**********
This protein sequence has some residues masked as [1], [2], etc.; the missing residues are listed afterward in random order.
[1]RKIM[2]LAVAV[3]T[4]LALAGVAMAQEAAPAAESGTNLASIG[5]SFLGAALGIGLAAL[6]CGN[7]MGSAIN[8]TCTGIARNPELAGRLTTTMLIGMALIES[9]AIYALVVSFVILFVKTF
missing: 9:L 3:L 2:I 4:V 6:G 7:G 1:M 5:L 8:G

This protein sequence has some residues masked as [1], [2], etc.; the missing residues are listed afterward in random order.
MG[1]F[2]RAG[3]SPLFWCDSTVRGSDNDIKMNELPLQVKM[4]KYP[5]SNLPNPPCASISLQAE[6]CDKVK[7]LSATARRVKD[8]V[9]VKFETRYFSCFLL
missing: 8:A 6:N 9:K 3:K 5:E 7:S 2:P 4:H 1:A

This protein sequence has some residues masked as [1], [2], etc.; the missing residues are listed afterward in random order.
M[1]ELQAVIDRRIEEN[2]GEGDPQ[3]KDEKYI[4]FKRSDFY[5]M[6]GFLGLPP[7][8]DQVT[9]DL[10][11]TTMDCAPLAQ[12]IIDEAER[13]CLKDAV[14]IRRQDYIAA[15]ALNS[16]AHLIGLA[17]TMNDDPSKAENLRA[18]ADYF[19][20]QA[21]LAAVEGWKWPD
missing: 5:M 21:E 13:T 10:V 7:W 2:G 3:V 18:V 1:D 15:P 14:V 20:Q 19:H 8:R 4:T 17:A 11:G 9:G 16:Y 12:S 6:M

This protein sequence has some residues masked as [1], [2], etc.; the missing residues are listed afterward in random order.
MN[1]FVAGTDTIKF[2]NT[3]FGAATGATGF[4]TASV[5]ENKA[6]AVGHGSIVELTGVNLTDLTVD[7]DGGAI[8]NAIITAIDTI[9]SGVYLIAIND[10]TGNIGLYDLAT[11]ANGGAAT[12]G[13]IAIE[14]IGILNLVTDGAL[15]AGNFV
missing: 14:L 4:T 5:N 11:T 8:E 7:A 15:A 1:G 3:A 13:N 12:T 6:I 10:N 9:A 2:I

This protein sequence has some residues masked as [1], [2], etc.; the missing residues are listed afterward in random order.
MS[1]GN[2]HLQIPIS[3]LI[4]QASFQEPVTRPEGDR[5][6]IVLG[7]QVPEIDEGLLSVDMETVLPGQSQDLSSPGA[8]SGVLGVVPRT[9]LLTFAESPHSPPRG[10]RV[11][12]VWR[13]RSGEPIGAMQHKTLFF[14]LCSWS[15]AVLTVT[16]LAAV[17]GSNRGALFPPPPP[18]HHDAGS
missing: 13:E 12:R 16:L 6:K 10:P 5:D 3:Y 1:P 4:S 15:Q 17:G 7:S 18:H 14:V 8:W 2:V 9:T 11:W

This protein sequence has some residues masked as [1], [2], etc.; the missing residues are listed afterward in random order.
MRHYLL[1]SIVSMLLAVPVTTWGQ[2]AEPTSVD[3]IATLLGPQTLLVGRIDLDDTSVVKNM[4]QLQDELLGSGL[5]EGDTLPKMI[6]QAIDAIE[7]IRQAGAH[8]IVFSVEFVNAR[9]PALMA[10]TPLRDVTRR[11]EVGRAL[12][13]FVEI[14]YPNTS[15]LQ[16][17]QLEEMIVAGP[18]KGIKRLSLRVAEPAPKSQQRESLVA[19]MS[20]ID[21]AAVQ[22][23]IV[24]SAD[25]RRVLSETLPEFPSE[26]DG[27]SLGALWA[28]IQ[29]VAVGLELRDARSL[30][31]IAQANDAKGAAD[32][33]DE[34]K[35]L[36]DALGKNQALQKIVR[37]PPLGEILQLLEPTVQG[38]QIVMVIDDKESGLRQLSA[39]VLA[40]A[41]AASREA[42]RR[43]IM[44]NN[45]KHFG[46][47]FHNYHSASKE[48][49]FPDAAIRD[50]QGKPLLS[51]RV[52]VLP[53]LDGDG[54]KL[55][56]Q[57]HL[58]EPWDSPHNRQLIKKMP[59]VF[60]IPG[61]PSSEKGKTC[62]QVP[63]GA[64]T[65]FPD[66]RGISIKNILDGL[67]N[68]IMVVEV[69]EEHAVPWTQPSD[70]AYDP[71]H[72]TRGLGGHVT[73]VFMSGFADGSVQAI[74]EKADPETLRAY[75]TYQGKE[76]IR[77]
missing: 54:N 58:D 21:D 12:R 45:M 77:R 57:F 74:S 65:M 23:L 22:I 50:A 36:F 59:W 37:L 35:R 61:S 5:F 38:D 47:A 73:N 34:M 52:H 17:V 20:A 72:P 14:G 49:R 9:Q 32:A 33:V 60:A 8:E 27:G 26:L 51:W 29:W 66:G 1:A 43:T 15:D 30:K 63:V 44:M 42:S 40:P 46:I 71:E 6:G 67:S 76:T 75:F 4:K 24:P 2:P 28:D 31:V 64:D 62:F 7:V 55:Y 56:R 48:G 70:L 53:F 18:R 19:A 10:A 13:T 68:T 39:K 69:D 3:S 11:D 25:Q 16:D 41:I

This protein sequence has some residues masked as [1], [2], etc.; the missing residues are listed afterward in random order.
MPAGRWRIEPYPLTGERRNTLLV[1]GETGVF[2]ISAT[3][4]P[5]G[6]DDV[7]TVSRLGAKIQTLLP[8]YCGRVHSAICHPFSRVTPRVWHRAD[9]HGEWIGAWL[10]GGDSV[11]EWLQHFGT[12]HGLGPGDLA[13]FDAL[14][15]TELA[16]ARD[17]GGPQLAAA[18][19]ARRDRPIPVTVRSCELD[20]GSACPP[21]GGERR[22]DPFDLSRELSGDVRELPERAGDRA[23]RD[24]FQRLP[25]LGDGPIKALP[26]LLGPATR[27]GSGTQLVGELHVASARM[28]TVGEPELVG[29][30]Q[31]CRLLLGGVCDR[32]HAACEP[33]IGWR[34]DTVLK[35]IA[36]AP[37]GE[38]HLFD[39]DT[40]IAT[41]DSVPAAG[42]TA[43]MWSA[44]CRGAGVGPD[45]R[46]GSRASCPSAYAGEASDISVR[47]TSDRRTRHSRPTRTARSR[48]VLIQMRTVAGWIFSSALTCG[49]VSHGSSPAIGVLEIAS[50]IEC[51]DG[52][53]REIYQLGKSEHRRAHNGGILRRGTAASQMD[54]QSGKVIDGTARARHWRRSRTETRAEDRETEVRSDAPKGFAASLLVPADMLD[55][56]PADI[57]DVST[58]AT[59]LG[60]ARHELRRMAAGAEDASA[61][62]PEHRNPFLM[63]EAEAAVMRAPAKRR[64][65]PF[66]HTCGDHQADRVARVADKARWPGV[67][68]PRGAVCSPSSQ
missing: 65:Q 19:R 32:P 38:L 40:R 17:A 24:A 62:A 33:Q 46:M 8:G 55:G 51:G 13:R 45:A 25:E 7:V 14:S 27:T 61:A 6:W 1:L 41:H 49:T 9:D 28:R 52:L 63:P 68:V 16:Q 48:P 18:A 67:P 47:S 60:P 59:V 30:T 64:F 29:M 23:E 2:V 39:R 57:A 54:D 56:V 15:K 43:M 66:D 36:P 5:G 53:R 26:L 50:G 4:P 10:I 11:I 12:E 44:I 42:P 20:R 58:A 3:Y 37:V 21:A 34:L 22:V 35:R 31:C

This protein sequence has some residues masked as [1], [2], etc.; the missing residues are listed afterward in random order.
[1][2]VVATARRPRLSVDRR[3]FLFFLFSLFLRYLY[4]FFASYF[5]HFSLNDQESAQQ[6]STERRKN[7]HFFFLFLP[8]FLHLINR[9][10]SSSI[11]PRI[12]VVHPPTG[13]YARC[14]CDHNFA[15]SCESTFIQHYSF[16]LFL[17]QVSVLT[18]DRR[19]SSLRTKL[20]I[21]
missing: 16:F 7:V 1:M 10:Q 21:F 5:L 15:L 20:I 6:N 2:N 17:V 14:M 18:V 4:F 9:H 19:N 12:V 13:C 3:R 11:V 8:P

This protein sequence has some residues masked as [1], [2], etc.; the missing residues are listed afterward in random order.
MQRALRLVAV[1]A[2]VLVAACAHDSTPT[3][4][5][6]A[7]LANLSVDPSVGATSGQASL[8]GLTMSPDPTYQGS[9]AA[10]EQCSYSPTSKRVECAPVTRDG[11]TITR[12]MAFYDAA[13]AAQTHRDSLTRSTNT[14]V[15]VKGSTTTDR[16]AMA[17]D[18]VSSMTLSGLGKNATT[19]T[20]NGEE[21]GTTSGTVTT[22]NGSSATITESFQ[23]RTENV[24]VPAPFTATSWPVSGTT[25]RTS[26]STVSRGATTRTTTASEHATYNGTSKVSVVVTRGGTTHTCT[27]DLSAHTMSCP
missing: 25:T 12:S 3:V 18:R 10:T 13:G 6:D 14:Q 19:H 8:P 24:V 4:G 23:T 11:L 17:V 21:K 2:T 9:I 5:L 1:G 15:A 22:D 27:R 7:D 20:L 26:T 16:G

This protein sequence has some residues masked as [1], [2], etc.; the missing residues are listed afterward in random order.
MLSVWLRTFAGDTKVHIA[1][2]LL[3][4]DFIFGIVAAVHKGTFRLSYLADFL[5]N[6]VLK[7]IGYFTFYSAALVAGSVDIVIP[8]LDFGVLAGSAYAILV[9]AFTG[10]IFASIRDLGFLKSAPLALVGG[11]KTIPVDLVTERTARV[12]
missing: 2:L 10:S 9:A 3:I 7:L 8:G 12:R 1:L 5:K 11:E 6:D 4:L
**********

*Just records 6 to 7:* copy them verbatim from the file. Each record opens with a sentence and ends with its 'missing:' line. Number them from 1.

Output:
This protein sequence has some residues masked as [1], [2], etc.; the missing residues are listed afterward in random order.
MRHYLL[1]SIVSMLLAVPVTTWGQ[2]AEPTSVD[3]IATLLGPQTLLVGRIDLDDTSVVKNM[4]QLQDELLGSGL[5]EGDTLPKMI[6]QAIDAIE[7]IRQAGAH[8]IVFSVEFVNAR[9]PALMA[10]TPLRDVTRR[11]EVGRAL[12][13]FVEI[14]YPNTS[15]LQ[16][17]QLEEMIVAGP[18]KGIKRLSLRVAEPAPKSQQRESLVA[19]MS[20]ID[21]AAVQ[22][23]IV[24]SAD[25]RRVLSETLPEFPSE[26]DG[27]SLGALWA[28]IQ[29]VAVGLELRDARSL[30][31]IAQANDAKGAAD[32][33]DE[34]K[35]L[36]DALGKNQALQKIVR[37]PPLGEILQLLEPTVQG[38]QIVMVIDDKESGLRQLSA[39]VLA[40]A[41]AASREA[42]RR[43]IM[44]NN[45]KHFG[46][47]FHNYHSASKE[48][49]FPDAAIRD[50]QGKPLLS[51]RV[52]VLP[53]LDGDG[54]KL[55][56]Q[57]HL[58]EPWDSPHNRQLIKKMP[59]VF[60]IPG[61]PSSEKGKTC[62]QVP[63]GA[64]T[65]FPD[66]RGISIKNILDGL[67]N[68]IMVVEV[69]EEHAVPWTQPSD[70]AYDP[71]H[72]TRGLGGHVT[73]VFMSGFADGSVQAI[74]EKADPETLRAY[75]TYQGKE[76]IR[77]
missing: 54:N 58:D 21:D 12:R 45:M 77:R 57:F 74:S 65:M 23:L 22:I 50:A 36:F 59:W 37:L 35:R 61:S 5:F 38:D 47:A 73:N 34:M 52:H 17:V 20:A 72:P 14:G 49:R 9:Q 32:A 33:V 60:A 8:E 27:G 26:L 51:W 29:W 66:G 1:A 43:T 15:D 30:K 63:V 44:M 42:S 40:P 46:I 71:E 6:G 67:S 76:T 75:F 4:K 24:P 2:P 28:D 31:V 64:D 62:F 7:V 55:Y 56:R 48:G 70:L 53:F 18:R 19:A 10:A 13:T 68:T 39:K 69:D 3:S 11:D 25:Q 16:D 41:I

This protein sequence has some residues masked as [1], [2], etc.; the missing residues are listed afterward in random order.
MPAGRWRIEPYPLTGERRNTLLV[1]GETGVF[2]ISAT[3][4]P[5]G[6]DDV[7]TVSRLGAKIQTLLP[8]YCGRVHSAICHPFSRVTPRVWHRAD[9]HGEWIGAWL[10]GGDSV[11]EWLQHFGT[12]HGLGPGDLA[13]FDAL[14][15]TELA[16]ARD[17]GGPQLAAA[18][19]ARRDRPIPVTVRSCELD[20]GSACPP[21]GGERR[22]DPFDLSRELSGDVRELPERAGDRA[23]RD[24]FQRLP[25]LGDGPIKALP[26]LLGPATR[27]GSGTQLVGELHVASARM[28]TVGEPELVG[29][30]Q[31]CRLLLGGVCDR[32]HAACEP[33]IGWR[34]DTVLK[35]IA[36]AP[37]GE[38]HLFD[39]DT[40]IAT[41]DSVPAAG[42]TA[43]MWSA[44]CRGAGVGPD[45]R[46]GSRASCPSAYAGEASDISVR[47]TSDRRTRHSRPTRTARSR[48]VLIQMRTVAGWIFSSALTCG[49]VSHGSSPAIGVLEIAS[50]IEC[51]DG[52][53]REIYQLGKSEHRRAHNGGILRRGTAASQMD[54]QSGKVIDGTARARHWRRSRTETRAEDRETEVRSDAPKGFAASLLVPADMLD[55][56]PADI[57]DVST[58]AT[59]LG[60]ARHELRRMAAGAEDASA[61][62]PEHRNPFLM[63]EAEAAVMRAPAKRR[64][65]PF[66]HTCGDHQADRVARVADKARWPGV[67][68]PRGAVCSPSSQ
missing: 65:Q 19:R 32:P 38:L 40:R 17:A 24:A 62:A 33:Q 46:M 8:G 55:G 51:G 13:R 45:A 25:E 7:V 14:S 27:T 61:A 6:W 1:L 41:H 49:T 9:D 28:R 52:L 63:P 68:V 16:Q 48:P 18:A 67:P 47:S 60:P 59:V 30:T 64:F 29:M 23:E 2:V 39:R 57:A 54:D 56:V 15:K 43:M 66:D 36:P 5:G 53:R 26:L 50:G 4:P 10:I 11:I 12:E 44:I 42:P 20:R 58:A 3:Y 37:V 21:A 34:L 22:V 35:R 31:C